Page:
The Social Social, Norene Leddy and Liz Slagus, 2015

Welcome to the Art & Social Justice Working Group.


The purpose of the Art + Social Justice Working Group is to examine core conflicts that propel, enrich, and complicate artistic efforts that assume agency to enact social change. In this examination the group expects to foster clarity around both terminology and effective artistic and curatorial practice.

This site is home to the developing dialogue of glossary terms for describing this work and strategies for enacting it.

Core Conflicts

The ASJWG is organized around conflicts central to current conversations and practice in socially and politically engaged art. The six initial conflicts include: Accountability: Artist, Curator, Institution, Funder; Authorship, Collective and Other; Audience, Participation, Spectatorship, Modes of Address; Aesthetics and Usefulness; Local and Global, Specific and General; and Now and Forever: Do Gooding, Criticality, Oppositional.

Case Study

Each conflict is grounded in a case study to provide context about a specific project and artist's practice. For example, the first conflict Accountability: Artist, Curator, Institution, Funder begins with Thomas Hirshhorn's Gramsci Monument as a case study to launch a larger dialogue.


Writing from artists, scholars, community members, curators, and others augment conversation about each conflict. You are encouraged to add your own favorites to further the conversation.

Glossary Terms

These key terms and concepts evolve out of the conflict and case study. There is no single official definition, rather many perspectives are aggregated here about each glossary term to develop a complex understanding.


Following a similar format to the glossary, effective strategies for enacting this work in artistic and curatorial practice are aggregated from many individuals. Together they create a series of suggestions, guidelines, and warnings for all participants in this work.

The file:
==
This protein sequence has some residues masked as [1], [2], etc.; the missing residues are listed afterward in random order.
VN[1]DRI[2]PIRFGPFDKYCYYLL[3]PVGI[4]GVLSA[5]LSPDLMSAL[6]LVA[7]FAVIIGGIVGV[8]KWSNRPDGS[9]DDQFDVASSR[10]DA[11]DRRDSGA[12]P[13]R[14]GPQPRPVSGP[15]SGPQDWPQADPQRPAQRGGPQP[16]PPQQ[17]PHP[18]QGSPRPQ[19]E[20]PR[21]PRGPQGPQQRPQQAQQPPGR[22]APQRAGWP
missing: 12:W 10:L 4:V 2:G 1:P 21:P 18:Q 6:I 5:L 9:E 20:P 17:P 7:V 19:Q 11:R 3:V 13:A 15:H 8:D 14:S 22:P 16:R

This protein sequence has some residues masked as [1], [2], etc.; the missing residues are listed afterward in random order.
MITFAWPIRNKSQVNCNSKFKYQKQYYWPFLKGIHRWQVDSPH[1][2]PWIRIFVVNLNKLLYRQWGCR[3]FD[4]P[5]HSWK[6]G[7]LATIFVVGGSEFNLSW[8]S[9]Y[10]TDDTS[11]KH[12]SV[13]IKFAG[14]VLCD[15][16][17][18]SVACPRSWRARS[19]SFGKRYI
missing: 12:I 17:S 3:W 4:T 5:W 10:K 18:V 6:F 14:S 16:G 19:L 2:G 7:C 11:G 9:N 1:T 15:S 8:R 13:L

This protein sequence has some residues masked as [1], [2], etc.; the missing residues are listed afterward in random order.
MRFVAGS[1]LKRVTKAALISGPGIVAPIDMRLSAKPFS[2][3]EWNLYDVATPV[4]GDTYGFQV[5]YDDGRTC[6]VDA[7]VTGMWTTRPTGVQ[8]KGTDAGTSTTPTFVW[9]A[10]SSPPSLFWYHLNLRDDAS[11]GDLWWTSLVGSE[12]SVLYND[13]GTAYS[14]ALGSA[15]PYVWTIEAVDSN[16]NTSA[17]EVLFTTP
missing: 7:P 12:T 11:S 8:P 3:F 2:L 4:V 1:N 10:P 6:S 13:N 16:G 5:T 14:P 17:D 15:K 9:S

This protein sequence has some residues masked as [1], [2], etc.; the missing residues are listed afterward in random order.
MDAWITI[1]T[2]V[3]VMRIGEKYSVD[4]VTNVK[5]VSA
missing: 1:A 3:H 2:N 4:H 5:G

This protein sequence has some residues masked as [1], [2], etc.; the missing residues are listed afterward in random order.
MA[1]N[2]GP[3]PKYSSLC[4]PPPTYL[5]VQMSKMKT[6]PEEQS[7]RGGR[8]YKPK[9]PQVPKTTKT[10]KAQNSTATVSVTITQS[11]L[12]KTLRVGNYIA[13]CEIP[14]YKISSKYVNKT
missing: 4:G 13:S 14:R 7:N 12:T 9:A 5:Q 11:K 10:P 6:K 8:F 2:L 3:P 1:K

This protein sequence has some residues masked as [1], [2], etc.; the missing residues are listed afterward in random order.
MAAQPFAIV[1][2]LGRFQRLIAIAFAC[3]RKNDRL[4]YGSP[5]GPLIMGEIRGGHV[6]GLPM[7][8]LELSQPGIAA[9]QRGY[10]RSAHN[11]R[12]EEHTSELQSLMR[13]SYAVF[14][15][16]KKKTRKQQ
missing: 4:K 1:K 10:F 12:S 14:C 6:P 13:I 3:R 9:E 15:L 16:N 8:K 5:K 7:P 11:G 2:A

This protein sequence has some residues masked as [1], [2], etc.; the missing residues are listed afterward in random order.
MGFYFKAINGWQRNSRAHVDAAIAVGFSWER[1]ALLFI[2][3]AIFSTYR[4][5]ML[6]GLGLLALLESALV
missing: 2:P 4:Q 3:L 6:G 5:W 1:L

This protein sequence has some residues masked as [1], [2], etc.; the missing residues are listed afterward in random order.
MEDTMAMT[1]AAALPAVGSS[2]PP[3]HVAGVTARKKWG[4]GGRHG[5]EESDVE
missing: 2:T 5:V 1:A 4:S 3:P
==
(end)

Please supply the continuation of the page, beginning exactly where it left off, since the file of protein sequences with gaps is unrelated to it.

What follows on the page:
Your comments, fresh perspectives, and contributions of new strategies and glossary terms are welcome and needed to advance this field and support our work.

Commissioned Artwork

Artists were commissioned to attend the initial six conflict meetings and develop new artwork in response to the ideas and perspective shared. Artists include: Liz Slagus and Norene Leddy, Laura Chipley, Fran Illich, and Nobu Aozaki.

Core Group Members

Thomas Anesta
Sascia Bailer
Beka Economopoulos
Deborah Fisher
Elizabeth Grady
Gordon Hall
Larissa Harris
Kemi Ilesanmi
Jason Jones
Kim Katatani
Grant Kester
Pam Korza
Carin Kuoni
Cynthia Lawson
Laura Raicovich
Paul Ramírez Jonas
Yasmil Raymond
Prerana Reddy
Christopher Robbins
Barbara Schaffer Bacon
Robert Sember
Greg Sholette
Radhika Subramaniam
Johanna Taylor
Niels Van Tomme
Christian Viveros-Fauné
Jennifer Wilson

Plus additional guest participants.

The Art + Social Justice Working Group is launched by the Vera List Center for Art and Politics at The New School and A Blade of Grass, with support from the Andy Warhol Foundation for the Visual Arts. The Vera List Center and A Blade of Grass are both dedicated to supporting individuals in pursuit of the intersection of art and social justice, and to developing related programs and scholarship.

Questions? Comments? Contact
1. What would you like to contribute?
2. To which conflict does this pertain?
3. What is the definition?
3. What is the link to the reading?
4. Who are you? (We promise we won't share your information.)